International Financial Market Report
Group name: EIO
Currency selected: Australian Dollar
Exchange rate being analyzed: AUD/USD
The Australian dollar is the currency of the Commonwealth of Australia, and the sign of it is $ and the code is AUD. The Australian dollar is a reserve currency, and it is one of the most traded currencies in the world. As of 2013, the Australian dollar is the 5th most traded currency in the world, accounting for 8.6% of the world's daily share. It trades in the world foreign exchange markets behind the US dollar, the euro, the yen and the pound sterling. The following graph shows the currency distribution of global foreign exchange market turnover:
And there are four reasons can explain why AUD is so popular with currency traders: 1) the high interest rates in Australia; 2) the relative freedom of the foreign exchange market from government intervention; 3) the general stability of Australia's economy and political system; 4) the prevailing view that the Australian dollar offers diversification benefits in a portfolio containing the major world currencies, especially because of its greater exposure to Asian economies and the commodities cycle.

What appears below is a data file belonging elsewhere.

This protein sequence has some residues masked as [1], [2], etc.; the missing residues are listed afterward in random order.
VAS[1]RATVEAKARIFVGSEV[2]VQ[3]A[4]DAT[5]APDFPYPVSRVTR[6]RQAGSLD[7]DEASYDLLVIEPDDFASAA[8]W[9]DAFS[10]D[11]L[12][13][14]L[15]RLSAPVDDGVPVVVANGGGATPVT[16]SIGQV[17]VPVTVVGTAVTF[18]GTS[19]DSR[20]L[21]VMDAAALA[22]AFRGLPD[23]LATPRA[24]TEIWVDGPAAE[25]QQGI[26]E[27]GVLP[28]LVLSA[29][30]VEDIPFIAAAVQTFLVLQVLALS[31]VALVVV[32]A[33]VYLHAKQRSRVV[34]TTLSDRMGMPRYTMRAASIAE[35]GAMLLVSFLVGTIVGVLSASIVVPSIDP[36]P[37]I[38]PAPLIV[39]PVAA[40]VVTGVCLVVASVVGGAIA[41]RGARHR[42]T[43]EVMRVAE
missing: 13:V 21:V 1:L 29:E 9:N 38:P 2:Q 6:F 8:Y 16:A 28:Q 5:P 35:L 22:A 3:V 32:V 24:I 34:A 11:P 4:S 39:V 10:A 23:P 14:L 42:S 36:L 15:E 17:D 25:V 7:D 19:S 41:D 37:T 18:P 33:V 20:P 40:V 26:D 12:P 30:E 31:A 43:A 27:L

b) Exchange rate policies
The Australian pound, introduced in 1910 and officially distinct in value from the pound sterling since devaluation in 1931, was replaced by the dollar on 14 February 1966.
Prior to 1983, Australia maintained a fixed exchange rate. The first peg was between the Australian and British pounds, initially at par, and later at 0.8 GBP. This reflected its historical ties as well as a view about the stability in value of the British pound. From 1946 to 1971, Australia maintained a peg under the Bretton Woods system, a fixed exchange rate system that pegged the U.S. dollar to gold, but the Australian dollar was effectively pegged to sterling until 1967. With the breakdown of the Bretton Woods...